As kids, one of the first things we like to do is swing. I suppose it has to do with being rocked as babies or being in a baby swing. Whatever the reason, swinging is a favorite recess pastime…if you can get on one at recess that is. Nevertheless, it doesn’t take very long for kids get bored with regular swinging, and decide that it’s time to change it up a bit.
The first thought is to go higher and higher. That provides a thrill for a little while, but sooner or later, every kid decides that they are brave enough to jump out of the swing. The first few attempts might not go do well, but with lots of practice, they soon become an expert at it. That doesn’t mean that there won’t be any more skinned knees or broken bones, but they might be fewer…and maybe further between.
I remember my elementary school days well, and while I didn’t get to the swings first very often, I did learn how to jump out of the swings at some point. I also remember the gravel on the playground, and the times I felt said gravel dig into my knees. It was no picnic. I never broke a bone jumping out of those swings, in fact, I reserved my first broken bone for my 59th year of life…not a great move, if you ask me, but there it is.
While I don’t exactly recall how many times I fell trying to jump out of the swing, I can tell you that it didn’t stop me from trying. The key is in the timing. If you jump too early, you fall, and if you jump too late, you fall. I’m sure you have a little wiggle room, but not very much. Still, with all the falling that happens when kids try to jump out of the swing, you won’t see kids in general quit trying. It’s all part of what makes the swings fun. And seriously, you only live once, so you might as well try the things that look like fun. And to kids, jumping out of the swings is where it’s at…until the next new challenge comes along, anyway.
At some point in every life, there comes a need for X-rays. It might be a broken bone, as it was this time for me, when I broke my shoulder three weeks ago, or it might be at the dentist, as he looks for cavities in your teeth, but I think pretty much everyone has an X-ray at some point. This process is so common, that most of us give it little or no thought, but prior to November 8, 1895, X-rays didn’t exist. It was on this day in 1895…120 years ago, that physicist Wilhelm Conrad Röntgen became the first person to observe X-rays. This was a huge scientific advancement that would ultimately benefit a variety of fields, but most of all medicine, by making the hidden things visible. Before the discovery of X-ray, broken bones, tumors, and the location of bullets were all diagnosed by physical examination and a doctor’s best guess. It’s no wonder so many people didn’t survive their injuries or illnesses.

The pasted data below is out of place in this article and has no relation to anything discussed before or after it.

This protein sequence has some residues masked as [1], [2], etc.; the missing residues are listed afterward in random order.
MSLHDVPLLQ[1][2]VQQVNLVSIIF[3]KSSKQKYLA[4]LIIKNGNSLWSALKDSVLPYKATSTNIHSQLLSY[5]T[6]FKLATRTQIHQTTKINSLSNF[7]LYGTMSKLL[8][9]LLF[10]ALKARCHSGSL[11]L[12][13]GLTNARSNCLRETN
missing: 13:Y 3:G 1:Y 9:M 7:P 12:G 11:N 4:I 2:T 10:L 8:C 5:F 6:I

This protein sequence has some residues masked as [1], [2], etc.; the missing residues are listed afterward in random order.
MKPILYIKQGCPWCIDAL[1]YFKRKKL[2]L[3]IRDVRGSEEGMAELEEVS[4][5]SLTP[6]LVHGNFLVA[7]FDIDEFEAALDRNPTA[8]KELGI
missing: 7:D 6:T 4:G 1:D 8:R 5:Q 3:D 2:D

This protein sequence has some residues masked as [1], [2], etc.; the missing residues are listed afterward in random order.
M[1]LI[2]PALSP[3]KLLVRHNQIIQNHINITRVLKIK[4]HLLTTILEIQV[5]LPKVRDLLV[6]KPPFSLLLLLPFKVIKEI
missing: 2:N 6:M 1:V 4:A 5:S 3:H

When I broke my shoulder, having the X-rays was something I really gave no thought to, other than sitting there with my shoulder hurting while the technicians did their jobs. Of course, looking at the X-rays of my broken shoulder was interesting. I suppose that comes from my caregiver side. Since taking care of my parents and in-laws, I can honestly say that I have looked at more X-rays than I can count. Each one held an interest to me. It cleared up the mystery of what was wrong with my loved one, and now myself. I have to think too, that were it not for the ability to do X-rays, my surgery to put a plate and nine screws in my shoulder bone, would not have been possible, or at least not easy to do. I’m sure that my prognosis would have been much different. X-rays have made so many things possible, and they aren’t even limited to the medical field. They have helped in many fields. Other than medicine, the other original use for X rays was in studying the inner structure of materials. By firing a beam of X rays at a crystal, the atoms scatter the beam in a very precise way, casting a kind of shadow of the crystal’s interior pattern from which you can measure the distance between one atom and nearby atoms. X-rays are used in airports to look into carry on items to ensure the safety of the passengers on the flight. The criminal justice system has used dental and other X-rays for some time to identify unknown crime victims. X-rays are being used to identify the elements of paintings done by the masters to find out what kind of pigment was used. They help to determine the age of paintings, whether they are genuine or copies and how the pigments change over time. X-rays have improved the work of so many people, by making the hidden things visible.
Röntgen’s discovery of the X-ray was really by accident. He was in his lab in Wurzburg, Germany, where he was testing whether cathode rays could pass through glass when he noticed a glow coming from a nearby chemically coated screen. Because he really didn’t know exactly what kind of rays these were, he called them X-rays. I have often wondered just why they were called X-rays. Now I know. It was all because X means unknown. It’s almost funny to call something unknown, when it reveals the hidden things, making them known. No matter what it is called, it is, nevertheless, an amazing find and an amazing advancement in the medical field, and so many others too.